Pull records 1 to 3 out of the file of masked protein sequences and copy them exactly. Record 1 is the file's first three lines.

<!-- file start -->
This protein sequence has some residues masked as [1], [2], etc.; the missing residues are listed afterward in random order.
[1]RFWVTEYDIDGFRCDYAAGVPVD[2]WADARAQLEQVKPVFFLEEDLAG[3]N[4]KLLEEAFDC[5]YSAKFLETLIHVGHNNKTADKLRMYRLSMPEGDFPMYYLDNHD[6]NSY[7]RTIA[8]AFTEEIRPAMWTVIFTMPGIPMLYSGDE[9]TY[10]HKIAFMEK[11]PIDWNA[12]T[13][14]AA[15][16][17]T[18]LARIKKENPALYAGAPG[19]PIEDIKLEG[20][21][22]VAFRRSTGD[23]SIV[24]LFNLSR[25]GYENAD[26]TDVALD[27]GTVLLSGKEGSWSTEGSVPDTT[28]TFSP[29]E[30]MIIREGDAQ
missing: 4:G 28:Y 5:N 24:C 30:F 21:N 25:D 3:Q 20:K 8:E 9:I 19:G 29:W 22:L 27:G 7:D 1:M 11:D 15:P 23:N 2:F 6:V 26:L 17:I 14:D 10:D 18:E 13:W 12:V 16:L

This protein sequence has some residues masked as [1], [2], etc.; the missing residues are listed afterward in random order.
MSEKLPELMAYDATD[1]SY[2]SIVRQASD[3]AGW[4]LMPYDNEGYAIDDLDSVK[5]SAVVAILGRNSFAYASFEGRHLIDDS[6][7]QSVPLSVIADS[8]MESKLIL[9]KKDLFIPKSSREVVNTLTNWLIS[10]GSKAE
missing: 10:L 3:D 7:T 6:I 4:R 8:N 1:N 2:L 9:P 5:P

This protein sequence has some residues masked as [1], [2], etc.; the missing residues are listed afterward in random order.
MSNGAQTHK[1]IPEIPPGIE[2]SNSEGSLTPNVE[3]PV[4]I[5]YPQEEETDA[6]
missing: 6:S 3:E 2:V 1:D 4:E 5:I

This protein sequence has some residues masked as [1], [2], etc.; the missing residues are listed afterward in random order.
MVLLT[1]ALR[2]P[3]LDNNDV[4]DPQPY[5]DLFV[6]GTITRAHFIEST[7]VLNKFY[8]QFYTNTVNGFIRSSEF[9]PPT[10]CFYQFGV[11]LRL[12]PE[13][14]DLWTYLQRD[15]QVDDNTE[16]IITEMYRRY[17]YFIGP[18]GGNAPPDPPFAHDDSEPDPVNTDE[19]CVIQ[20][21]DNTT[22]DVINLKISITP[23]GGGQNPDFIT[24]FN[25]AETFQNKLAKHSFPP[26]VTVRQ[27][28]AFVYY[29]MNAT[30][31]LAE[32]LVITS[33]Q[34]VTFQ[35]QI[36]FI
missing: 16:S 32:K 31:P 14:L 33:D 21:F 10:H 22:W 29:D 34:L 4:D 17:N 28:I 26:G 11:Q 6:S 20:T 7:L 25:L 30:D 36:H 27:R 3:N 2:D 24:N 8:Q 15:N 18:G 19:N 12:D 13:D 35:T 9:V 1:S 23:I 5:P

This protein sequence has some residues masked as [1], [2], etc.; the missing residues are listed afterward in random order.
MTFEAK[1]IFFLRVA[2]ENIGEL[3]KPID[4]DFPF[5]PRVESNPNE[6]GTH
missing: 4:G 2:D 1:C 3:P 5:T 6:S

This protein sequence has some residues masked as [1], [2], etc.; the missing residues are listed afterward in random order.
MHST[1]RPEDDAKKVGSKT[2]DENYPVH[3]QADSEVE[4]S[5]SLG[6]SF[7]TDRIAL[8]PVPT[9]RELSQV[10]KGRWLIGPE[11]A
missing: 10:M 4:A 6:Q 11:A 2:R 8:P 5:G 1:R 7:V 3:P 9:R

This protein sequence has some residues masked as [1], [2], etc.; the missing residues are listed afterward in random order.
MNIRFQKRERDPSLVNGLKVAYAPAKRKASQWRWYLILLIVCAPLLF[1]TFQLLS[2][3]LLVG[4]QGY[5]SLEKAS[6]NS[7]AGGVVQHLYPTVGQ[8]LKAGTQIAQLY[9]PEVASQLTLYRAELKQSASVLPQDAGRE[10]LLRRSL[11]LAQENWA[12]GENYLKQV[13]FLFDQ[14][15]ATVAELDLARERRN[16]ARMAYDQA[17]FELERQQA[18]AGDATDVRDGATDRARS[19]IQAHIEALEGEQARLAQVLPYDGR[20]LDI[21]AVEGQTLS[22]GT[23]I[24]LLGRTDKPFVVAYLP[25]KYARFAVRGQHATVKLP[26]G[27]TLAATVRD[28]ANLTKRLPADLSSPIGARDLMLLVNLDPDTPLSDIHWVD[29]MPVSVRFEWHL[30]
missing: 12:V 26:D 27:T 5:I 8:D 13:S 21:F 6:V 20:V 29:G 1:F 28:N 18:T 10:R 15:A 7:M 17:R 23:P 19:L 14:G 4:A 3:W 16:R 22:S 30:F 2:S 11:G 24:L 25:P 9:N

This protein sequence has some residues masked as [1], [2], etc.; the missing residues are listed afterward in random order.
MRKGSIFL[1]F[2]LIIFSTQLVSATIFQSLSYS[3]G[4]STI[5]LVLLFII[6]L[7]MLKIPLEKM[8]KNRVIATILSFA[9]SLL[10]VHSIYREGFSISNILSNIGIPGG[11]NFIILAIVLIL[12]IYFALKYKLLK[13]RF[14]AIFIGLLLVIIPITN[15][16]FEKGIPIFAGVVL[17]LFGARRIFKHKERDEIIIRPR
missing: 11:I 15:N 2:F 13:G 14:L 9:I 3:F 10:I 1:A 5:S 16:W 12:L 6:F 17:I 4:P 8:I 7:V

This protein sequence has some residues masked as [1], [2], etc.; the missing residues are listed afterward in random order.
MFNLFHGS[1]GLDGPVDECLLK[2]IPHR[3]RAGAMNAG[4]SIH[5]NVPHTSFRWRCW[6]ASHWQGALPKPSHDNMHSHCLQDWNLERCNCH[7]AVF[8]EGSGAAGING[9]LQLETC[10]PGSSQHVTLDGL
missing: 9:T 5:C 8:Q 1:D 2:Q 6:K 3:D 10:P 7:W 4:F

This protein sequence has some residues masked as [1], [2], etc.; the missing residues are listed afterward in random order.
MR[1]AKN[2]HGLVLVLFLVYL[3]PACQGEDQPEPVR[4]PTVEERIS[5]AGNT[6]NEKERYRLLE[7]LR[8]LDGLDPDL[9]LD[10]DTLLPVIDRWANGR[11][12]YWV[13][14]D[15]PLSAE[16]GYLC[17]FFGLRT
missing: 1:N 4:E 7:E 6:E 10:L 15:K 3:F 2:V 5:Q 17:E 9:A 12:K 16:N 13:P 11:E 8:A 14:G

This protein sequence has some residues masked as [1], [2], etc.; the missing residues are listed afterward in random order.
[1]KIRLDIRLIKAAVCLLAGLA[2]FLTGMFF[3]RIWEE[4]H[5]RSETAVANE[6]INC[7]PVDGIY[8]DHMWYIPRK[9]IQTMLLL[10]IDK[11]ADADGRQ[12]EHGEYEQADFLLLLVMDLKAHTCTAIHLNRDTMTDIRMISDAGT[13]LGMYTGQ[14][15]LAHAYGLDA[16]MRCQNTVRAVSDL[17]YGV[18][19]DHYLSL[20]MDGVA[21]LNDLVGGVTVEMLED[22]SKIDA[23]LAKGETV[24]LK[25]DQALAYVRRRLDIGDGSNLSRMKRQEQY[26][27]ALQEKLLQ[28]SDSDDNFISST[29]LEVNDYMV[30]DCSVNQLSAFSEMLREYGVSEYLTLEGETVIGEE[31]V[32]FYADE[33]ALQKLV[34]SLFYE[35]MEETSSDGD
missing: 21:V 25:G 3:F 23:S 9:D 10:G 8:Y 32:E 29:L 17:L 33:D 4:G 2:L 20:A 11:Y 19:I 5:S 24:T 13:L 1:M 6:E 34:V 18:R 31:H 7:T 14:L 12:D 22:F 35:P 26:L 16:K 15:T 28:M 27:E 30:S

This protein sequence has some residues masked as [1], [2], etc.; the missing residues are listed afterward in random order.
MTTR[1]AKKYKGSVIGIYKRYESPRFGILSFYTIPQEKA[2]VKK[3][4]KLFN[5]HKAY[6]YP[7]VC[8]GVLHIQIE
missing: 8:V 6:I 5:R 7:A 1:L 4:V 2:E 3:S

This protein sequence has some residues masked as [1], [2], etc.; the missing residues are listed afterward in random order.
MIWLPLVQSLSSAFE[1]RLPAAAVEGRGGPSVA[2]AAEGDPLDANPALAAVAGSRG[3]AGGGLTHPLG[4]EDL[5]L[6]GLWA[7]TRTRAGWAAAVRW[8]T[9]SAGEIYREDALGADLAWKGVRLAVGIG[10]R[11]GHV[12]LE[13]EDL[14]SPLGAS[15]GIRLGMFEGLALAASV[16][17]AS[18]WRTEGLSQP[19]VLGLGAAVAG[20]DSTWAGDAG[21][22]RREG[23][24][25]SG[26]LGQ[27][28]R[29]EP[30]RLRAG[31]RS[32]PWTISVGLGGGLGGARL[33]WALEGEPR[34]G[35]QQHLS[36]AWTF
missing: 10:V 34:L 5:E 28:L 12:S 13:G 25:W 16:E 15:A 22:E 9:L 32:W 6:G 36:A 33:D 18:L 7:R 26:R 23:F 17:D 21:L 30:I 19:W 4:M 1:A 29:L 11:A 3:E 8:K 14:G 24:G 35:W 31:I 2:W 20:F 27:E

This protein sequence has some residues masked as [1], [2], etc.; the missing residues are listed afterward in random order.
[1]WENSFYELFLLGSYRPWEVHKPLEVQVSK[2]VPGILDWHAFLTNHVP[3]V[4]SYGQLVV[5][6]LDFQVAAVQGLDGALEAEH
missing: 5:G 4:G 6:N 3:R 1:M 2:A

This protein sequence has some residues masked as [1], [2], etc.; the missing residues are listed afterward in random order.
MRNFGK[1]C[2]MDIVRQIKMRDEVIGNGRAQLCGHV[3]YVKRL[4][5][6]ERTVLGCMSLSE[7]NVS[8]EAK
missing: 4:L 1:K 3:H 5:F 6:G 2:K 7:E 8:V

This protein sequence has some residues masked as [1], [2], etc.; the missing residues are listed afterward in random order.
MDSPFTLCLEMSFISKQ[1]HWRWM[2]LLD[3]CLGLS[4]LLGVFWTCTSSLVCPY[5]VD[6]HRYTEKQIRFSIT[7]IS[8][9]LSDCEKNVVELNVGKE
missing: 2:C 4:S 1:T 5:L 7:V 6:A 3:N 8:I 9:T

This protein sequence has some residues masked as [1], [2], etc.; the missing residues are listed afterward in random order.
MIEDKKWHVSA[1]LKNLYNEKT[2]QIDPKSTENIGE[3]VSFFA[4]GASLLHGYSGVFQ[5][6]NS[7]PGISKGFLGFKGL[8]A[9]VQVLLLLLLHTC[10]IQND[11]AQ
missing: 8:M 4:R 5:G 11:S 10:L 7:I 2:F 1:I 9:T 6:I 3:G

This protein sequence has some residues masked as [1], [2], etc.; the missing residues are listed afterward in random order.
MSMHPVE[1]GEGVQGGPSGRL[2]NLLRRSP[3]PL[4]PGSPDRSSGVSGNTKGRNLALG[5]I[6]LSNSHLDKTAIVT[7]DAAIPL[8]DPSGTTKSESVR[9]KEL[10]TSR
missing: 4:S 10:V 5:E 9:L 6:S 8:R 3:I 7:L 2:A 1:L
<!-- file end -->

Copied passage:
This protein sequence has some residues masked as [1], [2], etc.; the missing residues are listed afterward in random order.
[1]RFWVTEYDIDGFRCDYAAGVPVD[2]WADARAQLEQVKPVFFLEEDLAG[3]N[4]KLLEEAFDC[5]YSAKFLETLIHVGHNNKTADKLRMYRLSMPEGDFPMYYLDNHD[6]NSY[7]RTIA[8]AFTEEIRPAMWTVIFTMPGIPMLYSGDE[9]TY[10]HKIAFMEK[11]PIDWNA[12]T[13][14]AA[15][16][17]T[18]LARIKKENPALYAGAPG[19]PIEDIKLEG[20][21][22]VAFRRSTGD[23]SIV[24]LFNLSR[25]GYENAD[26]TDVALD[27]GTVLLSGKEGSWSTEGSVPDTT[28]TFSP[29]E[30]MIIREGDAQ
missing: 4:G 28:Y 5:N 24:C 30:F 21:N 25:D 3:Q 20:K 8:E 9:I 19:G 29:W 22:L 27:G 7:D 1:M 11:D 15:P 23:N 2:F 6:V 26:L 17:I 14:D 10:D 18:E 13:W 12:V 16:L

This protein sequence has some residues masked as [1], [2], etc.; the missing residues are listed afterward in random order.
MSEKLPELMAYDATD[1]SY[2]SIVRQASD[3]AGW[4]LMPYDNEGYAIDDLDSVK[5]SAVVAILGRNSFAYASFEGRHLIDDS[6][7]QSVPLSVIADS[8]MESKLIL[9]KKDLFIPKSSREVVNTLTNWLIS[10]GSKAE
missing: 10:L 3:D 7:T 6:I 4:R 8:N 1:N 2:L 9:P 5:P

This protein sequence has some residues masked as [1], [2], etc.; the missing residues are listed afterward in random order.
MSNGAQTHK[1]IPEIPPGIE[2]SNSEGSLTPNVE[3]PV[4]I[5]YPQEEETDA[6]
missing: 6:S 3:E 2:V 1:D 4:E 5:I